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Burkina Faso president Roch Marc Christian Kabore re-elected

The president’s re-election comes despite allegations the process was “riddled with fraud”.

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Burkina Faso President Roch Kabore at a campaign rally (Sam Mednick/AP)

Burkina Faso President Roch Kabore at a campaign rally (Sam Mednick/AP)

Burkina Faso President Roch Kabore at a campaign rally (Sam Mednick/AP)

President Roch Marc Christian Kabore will serve another five years as Burkina Faso’s leader, according to provisional results announced by the National Independent Electoral Commission on Thursday.

Mr Kabore won with nearly 58% of the vote, beating 12 opponents and claiming victory in the first round.

He received 1.6 million votes of the nearly 3 million cast, with voter turnout at 50%.

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Supporters of president Roch Marc Christian Kabore celebrate in Ouagadougou. The president won with more than 50% of the vote (Sophie Garcia/AP)

Supporters of president Roch Marc Christian Kabore celebrate in Ouagadougou. The president won with more than 50% of the vote (Sophie Garcia/AP)

Supporters of president Roch Marc Christian Kabore celebrate in Ouagadougou. The president won with more than 50% of the vote (Sophie Garcia/AP)

The opposition had hoped to split the vote and deprive Mr Kabore of the 51% needed for an outright victory and then form a coalition behind the strongest candidate for round two.

But leading candidate, Eddie Komboigo, head of the Congress for Democracy and Progress, received only 15%.

The other leading rival, Zephirin Diabre, from the Progress and Change Party, who lost to Mr Kabore in 2015, received approximately 12%.

The declaration comes four days after Sunday’s election.

Newton Ahmed Barry, the president of the electoral commission said final results should be out on Saturday, which then must be verified by the constitutional court.

In an address to the nation after the results were announced, an upbeat Mr Kabore praised the democratic process, congratulated his opponents and promised to secure and unite the country.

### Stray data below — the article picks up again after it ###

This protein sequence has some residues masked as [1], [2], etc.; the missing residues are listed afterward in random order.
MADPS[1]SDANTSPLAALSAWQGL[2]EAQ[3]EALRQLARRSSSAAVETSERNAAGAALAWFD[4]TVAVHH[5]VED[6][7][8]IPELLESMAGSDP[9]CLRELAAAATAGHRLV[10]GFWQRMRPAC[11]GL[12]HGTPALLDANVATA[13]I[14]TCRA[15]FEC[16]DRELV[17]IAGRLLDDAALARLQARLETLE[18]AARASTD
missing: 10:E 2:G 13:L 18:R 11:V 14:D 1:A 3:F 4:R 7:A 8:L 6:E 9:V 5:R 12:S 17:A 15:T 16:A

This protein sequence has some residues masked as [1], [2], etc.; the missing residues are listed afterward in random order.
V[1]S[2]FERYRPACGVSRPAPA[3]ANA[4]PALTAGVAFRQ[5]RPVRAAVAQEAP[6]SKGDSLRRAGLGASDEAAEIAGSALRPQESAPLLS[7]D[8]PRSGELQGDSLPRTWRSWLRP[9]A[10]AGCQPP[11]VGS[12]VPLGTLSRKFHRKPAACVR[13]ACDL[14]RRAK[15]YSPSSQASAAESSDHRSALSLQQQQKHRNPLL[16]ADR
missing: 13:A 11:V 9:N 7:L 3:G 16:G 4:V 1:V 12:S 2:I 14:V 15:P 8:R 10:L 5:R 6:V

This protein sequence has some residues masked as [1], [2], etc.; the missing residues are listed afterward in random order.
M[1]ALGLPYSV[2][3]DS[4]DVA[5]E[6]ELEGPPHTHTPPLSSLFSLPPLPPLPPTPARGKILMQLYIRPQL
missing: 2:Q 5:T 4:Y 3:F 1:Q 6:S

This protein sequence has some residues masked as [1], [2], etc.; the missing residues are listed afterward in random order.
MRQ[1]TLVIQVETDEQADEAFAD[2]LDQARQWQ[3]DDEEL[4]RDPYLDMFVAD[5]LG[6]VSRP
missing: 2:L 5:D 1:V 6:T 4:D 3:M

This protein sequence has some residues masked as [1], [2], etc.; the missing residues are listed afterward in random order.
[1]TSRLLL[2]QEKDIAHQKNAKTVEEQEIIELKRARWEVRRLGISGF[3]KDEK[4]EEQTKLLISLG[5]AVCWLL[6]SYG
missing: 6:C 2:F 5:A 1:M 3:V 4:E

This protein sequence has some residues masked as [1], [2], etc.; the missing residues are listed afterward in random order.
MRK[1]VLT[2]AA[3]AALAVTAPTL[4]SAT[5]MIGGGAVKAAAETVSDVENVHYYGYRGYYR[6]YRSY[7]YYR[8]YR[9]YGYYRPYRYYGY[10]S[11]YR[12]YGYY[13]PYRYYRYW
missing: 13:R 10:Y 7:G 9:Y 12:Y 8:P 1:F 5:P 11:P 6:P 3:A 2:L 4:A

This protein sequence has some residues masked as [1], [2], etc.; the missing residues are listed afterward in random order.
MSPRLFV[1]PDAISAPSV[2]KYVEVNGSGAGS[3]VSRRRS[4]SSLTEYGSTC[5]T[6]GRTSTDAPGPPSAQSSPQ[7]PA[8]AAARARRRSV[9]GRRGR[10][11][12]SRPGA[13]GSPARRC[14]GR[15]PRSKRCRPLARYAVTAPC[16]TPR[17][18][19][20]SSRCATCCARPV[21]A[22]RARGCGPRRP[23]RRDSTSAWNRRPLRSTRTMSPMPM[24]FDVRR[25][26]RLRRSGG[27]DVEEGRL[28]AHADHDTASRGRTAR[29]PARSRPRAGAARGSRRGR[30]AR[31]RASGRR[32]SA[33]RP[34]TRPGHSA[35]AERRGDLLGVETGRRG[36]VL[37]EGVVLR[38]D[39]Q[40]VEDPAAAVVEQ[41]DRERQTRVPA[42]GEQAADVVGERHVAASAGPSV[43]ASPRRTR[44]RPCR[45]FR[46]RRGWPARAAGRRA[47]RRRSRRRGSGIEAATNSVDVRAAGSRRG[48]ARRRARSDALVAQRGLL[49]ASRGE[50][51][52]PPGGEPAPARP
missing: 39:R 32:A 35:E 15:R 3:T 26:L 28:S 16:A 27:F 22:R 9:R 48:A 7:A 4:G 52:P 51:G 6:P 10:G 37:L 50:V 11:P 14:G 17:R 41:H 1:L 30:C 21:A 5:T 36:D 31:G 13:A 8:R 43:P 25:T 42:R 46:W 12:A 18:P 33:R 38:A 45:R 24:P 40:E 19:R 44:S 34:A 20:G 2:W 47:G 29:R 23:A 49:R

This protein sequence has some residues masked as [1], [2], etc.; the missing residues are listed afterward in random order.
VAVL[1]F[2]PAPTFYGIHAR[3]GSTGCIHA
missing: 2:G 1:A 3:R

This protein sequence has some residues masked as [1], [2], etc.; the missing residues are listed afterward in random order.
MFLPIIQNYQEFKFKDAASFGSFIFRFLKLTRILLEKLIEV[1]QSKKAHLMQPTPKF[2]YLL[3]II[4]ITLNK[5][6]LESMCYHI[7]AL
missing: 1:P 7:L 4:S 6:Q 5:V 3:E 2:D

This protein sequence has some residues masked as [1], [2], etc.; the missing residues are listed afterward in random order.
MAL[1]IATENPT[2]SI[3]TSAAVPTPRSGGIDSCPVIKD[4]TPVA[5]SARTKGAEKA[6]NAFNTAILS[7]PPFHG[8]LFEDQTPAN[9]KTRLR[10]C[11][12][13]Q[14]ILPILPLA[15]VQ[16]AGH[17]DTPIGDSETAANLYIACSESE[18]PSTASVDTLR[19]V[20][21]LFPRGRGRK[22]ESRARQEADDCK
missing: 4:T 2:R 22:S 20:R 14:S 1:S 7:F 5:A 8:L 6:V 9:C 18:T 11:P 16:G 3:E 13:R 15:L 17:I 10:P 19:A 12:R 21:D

“It’s a significant responsibility to be the president of all Burkinabe, without exception,” he said.

The opposition has accused the ruling party of foul play, including bribery.

Tahirou Barry, an opposition candidate, claimed in a press conference that the process was “riddled with fraud” and that the electoral commission was not up to the task of organising responsible elections.

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Despite some reports of voting irregularities particularly in the east, this wasn’t widespread (Sophie Garcia/AP)

Despite some reports of voting irregularities particularly in the east, this wasn’t widespread (Sophie Garcia/AP)

Despite some reports of voting irregularities particularly in the east, this wasn’t widespread (Sophie Garcia/AP)

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However, Halidou Ouedraogo, president of the organisation Codel which monitored the elections, said that while there were some reports of irregularities it wasn’t widespread.

The east was one area which attracted scrutiny after approximately 30 people voted on fake ballots because there was no ballot paper was available.

The opposition has seven days to appeal the vote. It was not immediately clear if they would.

The African Union (AU) and the Economic Community of West African States, a regional bloc, said appeals should be made through legal avenues.

Makuza Bernard, who led the AU delegation, said it was important they were made in a “calm environment and especially to avoid violence”.

He added: “We don’t need (violence). The Burkinabe don’t need that.”

The elections were held amid violence linked to al-Qaeda and the Islamic State group that has killed more than 2,000 people this year and displaced more than one million.

While there were no reports of major attacks on election day, threats of violence prevented people from casting ballots in hard-hit parts of the country. Nearly 3,000 polling stations expected to open didn’t, preventing up to 350,000 people from voting, according to the electoral commission.

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Nearly 3,000 polling stations were forced to close due to threats of extremist violence (Sophie Garcia/AP)

Nearly 3,000 polling stations were forced to close due to threats of extremist violence (Sophie Garcia/AP)

Nearly 3,000 polling stations were forced to close due to threats of extremist violence (Sophie Garcia/AP)

Many of the communities unable to vote were already marginalised and civil society organisations say the president will need to work harder in his second term to unite an increasingly divided country.

Chrysogone Zougmore, president of the advocacy group Burkinabe Movement for Human Rights, said: “He should make sure that promises not met during the last five years will be met in order to alleviate social discontent.

“The social discontent is not only happening in big towns but (it is) happening more and more in the countryside.”

The Emir of Liptako, Ousmane Amirou Dicko, who lives in the Sahel region’s Dori town said that the government must improve security so it can focus on development in violence-ridden regions.

He said this would “keep young people busy so that they no longer indulge in terrorism”.

As Mr Kabore’s supporters celebrated, opposition supporters said they’ll accept the results but expect the opposition to hold the ruling party accountable.

Paul Lengane, who lives in the country’s capital Ouagadougou, said: “There is a need to be watchful. Everyone needs to participate in managing the country.”

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